Oncor, working with the energy analyst firm, the Brattle Group, released a formal study on the long term impact of adding significant amounts of battery storage embedded into the Texas electricity grid. The study titled, “The Value of Distributed Electricity Storage in Texas, Proposed Policy for Enabling Grid-Integrated Storage Investments”, was recently released ahead of Oncor’ formal filing with the Texas Public Utility Commission. The new report can be downloaded at; Brattle Report on energy storage
The report’s key finding states that, “Storage investments could not be undertaken at an efficient scale solely by merchant developers in the Texas restructured electricity market because the value that a merchant storage developer can capture and monetize through transacting in the wholesale power market alone is too low compared to costs.” The report’s author’s further stated, “For instance, we find that approximately 30–40% of the total system-wide benefits of storage investments are associated with reliability, transmission, and distribution functions that are not reflected in wholesale market prices and, therefore, cannot be captured by merchant storage investors”.
Similar to new findings in the New York State power markets regarding ways to diversify and improve reliability of its electric grids post Super Storm Sandy, the Brattle report adds to the growing body of evidence that electric utilities and electric merchant developers, firms which build electricity generating power plants, lack effective financial incentives from utility regulators to recognize the full societal benefits costs of energy storage in their economic analysis when deciding what type of power plant and/or other electric grid infrastructure to build.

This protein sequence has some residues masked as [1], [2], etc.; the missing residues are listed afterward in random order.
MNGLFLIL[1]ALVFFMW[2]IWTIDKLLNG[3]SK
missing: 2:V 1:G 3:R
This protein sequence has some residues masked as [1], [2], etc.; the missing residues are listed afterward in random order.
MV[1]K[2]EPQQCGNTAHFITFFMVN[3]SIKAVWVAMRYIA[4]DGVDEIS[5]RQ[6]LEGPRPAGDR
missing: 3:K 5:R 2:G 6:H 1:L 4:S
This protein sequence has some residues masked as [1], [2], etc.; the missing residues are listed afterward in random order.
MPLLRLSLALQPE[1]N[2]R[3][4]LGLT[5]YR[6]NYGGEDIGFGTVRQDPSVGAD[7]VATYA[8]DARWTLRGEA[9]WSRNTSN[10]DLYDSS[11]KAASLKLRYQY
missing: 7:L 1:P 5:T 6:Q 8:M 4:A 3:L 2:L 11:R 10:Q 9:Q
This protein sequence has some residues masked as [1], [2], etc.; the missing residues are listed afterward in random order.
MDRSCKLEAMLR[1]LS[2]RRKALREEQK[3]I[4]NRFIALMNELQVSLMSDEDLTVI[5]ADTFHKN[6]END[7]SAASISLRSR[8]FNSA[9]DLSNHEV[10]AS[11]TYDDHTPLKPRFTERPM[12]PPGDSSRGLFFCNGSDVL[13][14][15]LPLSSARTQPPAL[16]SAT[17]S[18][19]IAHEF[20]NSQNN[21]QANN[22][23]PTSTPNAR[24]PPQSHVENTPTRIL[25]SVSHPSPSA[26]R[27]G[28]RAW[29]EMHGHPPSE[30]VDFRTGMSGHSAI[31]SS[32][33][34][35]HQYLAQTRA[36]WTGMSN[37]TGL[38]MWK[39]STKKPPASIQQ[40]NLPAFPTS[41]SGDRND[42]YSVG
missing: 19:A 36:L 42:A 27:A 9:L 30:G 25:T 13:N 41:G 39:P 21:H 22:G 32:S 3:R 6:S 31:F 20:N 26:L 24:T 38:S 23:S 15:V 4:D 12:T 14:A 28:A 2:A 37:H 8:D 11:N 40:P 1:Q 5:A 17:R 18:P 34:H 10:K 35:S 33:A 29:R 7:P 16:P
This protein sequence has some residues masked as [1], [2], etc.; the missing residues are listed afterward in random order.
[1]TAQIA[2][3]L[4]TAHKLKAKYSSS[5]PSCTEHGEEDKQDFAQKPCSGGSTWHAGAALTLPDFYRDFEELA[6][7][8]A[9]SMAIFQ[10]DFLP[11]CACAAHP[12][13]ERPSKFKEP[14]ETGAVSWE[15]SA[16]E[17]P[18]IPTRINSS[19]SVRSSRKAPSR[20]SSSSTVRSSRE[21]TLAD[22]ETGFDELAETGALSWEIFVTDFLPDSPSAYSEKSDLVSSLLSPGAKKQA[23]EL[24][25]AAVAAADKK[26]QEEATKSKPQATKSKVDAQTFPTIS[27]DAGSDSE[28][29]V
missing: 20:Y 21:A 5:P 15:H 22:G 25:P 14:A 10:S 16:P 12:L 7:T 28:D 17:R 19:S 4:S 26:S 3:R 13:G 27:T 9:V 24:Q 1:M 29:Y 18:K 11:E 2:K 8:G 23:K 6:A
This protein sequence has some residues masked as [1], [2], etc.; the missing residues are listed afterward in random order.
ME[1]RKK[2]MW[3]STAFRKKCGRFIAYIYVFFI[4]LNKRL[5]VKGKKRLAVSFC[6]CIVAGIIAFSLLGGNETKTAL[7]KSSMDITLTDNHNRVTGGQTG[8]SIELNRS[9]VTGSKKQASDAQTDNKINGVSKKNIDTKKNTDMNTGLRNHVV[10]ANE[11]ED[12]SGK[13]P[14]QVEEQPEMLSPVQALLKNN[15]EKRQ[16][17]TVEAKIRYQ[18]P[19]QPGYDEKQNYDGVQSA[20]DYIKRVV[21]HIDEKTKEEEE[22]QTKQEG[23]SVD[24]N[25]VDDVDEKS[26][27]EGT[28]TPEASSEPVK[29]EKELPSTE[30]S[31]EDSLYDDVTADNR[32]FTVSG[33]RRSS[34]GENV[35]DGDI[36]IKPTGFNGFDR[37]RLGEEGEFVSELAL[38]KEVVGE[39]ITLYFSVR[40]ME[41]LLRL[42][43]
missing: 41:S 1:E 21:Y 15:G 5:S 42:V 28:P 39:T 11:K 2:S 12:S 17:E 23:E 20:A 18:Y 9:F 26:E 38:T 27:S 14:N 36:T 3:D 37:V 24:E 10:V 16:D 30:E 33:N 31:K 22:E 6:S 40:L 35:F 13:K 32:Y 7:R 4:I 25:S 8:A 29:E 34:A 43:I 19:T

The report also highlights rapid changes occurring in the battery chemistry industry in regard to current and future pricing cost trends. “Due to recent developments, electricity storage appears to be on the verge of becoming quite economically attractive. Most importantly, several battery storage manufacturers have indicated that their costs will decrease substantially over the next few years.” stated the report’s authors.
Regarding specific price forecasts, Brattle stated, “Public reports now forecast cost declines from the current $700–$3,000 per kWh of installed electricity storage in 2014 to less than half of that over the next three years. Some analyst projections and vendor quotes point to even more significant cost reductions, forecasting that the installed costs of battery systems will drop to approximately $350/kWh by 2020. At these much lower system costs, many innovative applications of electricity storage could be cost effective.” The report cites, among others, much of the detailed work being complied and analyzed by Navigant Consulting’s senior battery chemistry analyst, Sam Jaffe.